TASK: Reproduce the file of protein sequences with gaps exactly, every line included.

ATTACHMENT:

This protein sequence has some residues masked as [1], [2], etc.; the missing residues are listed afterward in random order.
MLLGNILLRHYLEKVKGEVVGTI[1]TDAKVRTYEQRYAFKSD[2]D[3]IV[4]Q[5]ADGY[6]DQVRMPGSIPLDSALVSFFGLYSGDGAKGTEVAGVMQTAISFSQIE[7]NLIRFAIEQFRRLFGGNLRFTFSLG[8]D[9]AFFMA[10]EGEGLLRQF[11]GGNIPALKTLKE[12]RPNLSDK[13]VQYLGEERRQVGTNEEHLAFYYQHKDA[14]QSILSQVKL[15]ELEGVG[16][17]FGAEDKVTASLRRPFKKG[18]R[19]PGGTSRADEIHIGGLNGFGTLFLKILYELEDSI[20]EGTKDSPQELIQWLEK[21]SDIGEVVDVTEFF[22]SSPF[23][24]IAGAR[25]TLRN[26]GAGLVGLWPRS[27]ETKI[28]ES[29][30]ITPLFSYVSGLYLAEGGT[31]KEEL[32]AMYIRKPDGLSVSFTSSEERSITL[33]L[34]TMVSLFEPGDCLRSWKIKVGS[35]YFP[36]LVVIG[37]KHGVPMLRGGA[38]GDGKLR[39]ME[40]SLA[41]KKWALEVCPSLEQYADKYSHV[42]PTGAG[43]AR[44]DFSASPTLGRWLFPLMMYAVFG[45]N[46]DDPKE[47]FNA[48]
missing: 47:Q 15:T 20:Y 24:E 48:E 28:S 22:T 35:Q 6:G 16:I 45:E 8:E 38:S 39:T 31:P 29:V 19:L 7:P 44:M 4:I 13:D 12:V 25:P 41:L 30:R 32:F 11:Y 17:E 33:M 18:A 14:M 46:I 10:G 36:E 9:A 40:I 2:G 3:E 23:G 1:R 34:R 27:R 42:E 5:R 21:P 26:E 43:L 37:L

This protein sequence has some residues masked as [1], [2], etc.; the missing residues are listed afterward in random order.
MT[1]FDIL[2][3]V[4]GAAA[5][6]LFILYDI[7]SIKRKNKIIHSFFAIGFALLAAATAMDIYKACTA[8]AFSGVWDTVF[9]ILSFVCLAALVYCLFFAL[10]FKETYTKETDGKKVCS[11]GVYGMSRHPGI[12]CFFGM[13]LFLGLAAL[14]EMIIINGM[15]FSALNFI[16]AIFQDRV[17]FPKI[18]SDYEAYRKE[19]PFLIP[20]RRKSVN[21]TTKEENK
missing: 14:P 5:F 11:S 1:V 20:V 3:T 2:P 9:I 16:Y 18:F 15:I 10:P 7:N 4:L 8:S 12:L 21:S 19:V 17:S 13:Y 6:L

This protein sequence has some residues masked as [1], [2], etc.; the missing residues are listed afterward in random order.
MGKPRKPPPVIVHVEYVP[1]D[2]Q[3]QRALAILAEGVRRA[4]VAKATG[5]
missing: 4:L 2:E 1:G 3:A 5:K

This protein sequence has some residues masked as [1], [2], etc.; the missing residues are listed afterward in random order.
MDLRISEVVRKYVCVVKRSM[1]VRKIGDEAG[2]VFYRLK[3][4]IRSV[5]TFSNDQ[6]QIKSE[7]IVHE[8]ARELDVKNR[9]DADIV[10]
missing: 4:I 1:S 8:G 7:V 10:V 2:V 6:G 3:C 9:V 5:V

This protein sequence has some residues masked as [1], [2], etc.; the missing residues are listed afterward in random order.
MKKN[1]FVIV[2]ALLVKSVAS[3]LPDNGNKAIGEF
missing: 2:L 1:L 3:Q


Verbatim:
This protein sequence has some residues masked as [1], [2], etc.; the missing residues are listed afterward in random order.
MLLGNILLRHYLEKVKGEVVGTI[1]TDAKVRTYEQRYAFKSD[2]D[3]IV[4]Q[5]ADGY[6]DQVRMPGSIPLDSALVSFFGLYSGDGAKGTEVAGVMQTAISFSQIE[7]NLIRFAIEQFRRLFGGNLRFTFSLG[8]D[9]AFFMA[10]EGEGLLRQF[11]GGNIPALKTLKE[12]RPNLSDK[13]VQYLGEERRQVGTNEEHLAFYYQHKDA[14]QSILSQVKL[15]ELEGVG[16][17]FGAEDKVTASLRRPFKKG[18]R[19]PGGTSRADEIHIGGLNGFGTLFLKILYELEDSI[20]EGTKDSPQELIQWLEK[21]SDIGEVVDVTEFF[22]SSPF[23][24]IAGAR[25]TLRN[26]GAGLVGLWPRS[27]ETKI[28]ES[29][30]ITPLFSYVSGLYLAEGGT[31]KEEL[32]AMYIRKPDGLSVSFTSSEERSITL[33]L[34]TMVSLFEPGDCLRSWKIKVGS[35]YFP[36]LVVIG[37]KHGVPMLRGGA[38]GDGKLR[39]ME[40]SLA[41]KKWALEVCPSLEQYADKYSHV[42]PTGAG[43]AR[44]DFSASPTLGRWLFPLMMYAVFG[45]N[46]DDPKE[47]FNA[48]
missing: 47:Q 15:T 20:Y 24:E 48:E 28:S 22:T 35:Q 6:G 16:I 45:E 8:E 38:S 39:T 31:P 29:V 19:L 7:P 44:M 4:I 13:D 12:V 25:P 41:L 30:R 32:F 11:Y 17:E 33:M 18:A 14:M 46:I 10:G 36:E 9:A 40:I 2:G 3:E 23:G 1:R 34:R 27:R 42:E 5:R 21:P 26:E 43:L 37:L

This protein sequence has some residues masked as [1], [2], etc.; the missing residues are listed afterward in random order.
MT[1]FDIL[2][3]V[4]GAAA[5][6]LFILYDI[7]SIKRKNKIIHSFFAIGFALLAAATAMDIYKACTA[8]AFSGVWDTVF[9]ILSFVCLAALVYCLFFAL[10]FKETYTKETDGKKVCS[11]GVYGMSRHPGI[12]CFFGM[13]LFLGLAAL[14]EMIIINGM[15]FSALNFI[16]AIFQDRV[17]FPKI[18]SDYEAYRKE[19]PFLIP[20]RRKSVN[21]TTKEENK
missing: 14:P 5:F 11:S 1:V 20:V 3:T 2:P 9:I 16:Y 18:F 15:I 10:P 7:N 4:L 8:S 12:L 21:S 19:V 17:S 13:Y 6:L

This protein sequence has some residues masked as [1], [2], etc.; the missing residues are listed afterward in random order.
MGKPRKPPPVIVHVEYVP[1]D[2]Q[3]QRALAILAEGVRRA[4]VAKATG[5]
missing: 4:L 2:E 1:G 3:A 5:K

This protein sequence has some residues masked as [1], [2], etc.; the missing residues are listed afterward in random order.
MDLRISEVVRKYVCVVKRSM[1]VRKIGDEAG[2]VFYRLK[3][4]IRSV[5]TFSNDQ[6]QIKSE[7]IVHE[8]ARELDVKNR[9]DADIV[10]
missing: 4:I 1:S 8:G 7:V 10:V 2:V 6:G 3:C 9:V 5:V

This protein sequence has some residues masked as [1], [2], etc.; the missing residues are listed afterward in random order.
MKKN[1]FVIV[2]ALLVKSVAS[3]LPDNGNKAIGEF
missing: 2:L 1:L 3:Q